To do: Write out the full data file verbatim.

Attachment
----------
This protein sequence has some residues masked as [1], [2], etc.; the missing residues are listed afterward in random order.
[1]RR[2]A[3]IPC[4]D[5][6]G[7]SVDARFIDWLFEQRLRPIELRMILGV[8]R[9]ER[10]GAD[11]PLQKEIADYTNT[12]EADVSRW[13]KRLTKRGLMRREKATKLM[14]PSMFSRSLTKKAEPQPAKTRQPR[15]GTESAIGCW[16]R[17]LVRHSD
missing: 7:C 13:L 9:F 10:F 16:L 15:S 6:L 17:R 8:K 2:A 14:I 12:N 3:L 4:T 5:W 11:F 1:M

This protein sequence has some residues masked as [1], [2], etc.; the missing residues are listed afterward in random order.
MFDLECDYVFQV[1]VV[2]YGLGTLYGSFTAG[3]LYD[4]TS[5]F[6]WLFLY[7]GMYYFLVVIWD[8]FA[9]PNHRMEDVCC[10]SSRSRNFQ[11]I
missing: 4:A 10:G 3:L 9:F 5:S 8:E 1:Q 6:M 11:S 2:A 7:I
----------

This protein sequence has some residues masked as [1], [2], etc.; the missing residues are listed afterward in random order.
[1]RR[2]A[3]IPC[4]D[5][6]G[7]SVDARFIDWLFEQRLRPIELRMILGV[8]R[9]ER[10]GAD[11]PLQKEIADYTNT[12]EADVSRW[13]KRLTKRGLMRREKATKLM[14]PSMFSRSLTKKAEPQPAKTRQPR[15]GTESAIGCW[16]R[17]LVRHSD
missing: 7:C 13:L 9:F 10:F 16:L 15:S 6:L 17:R 8:K 2:A 14:I 12:N 3:L 4:T 5:W 11:F 1:M

This protein sequence has some residues masked as [1], [2], etc.; the missing residues are listed afterward in random order.
MFDLECDYVFQV[1]VV[2]YGLGTLYGSFTAG[3]LYD[4]TS[5]F[6]WLFLY[7]GMYYFLVVIWD[8]FA[9]PNHRMEDVCC[10]SSRSRNFQ[11]I
missing: 4:A 10:G 3:L 9:F 5:S 8:E 1:Q 6:M 11:S 2:A 7:I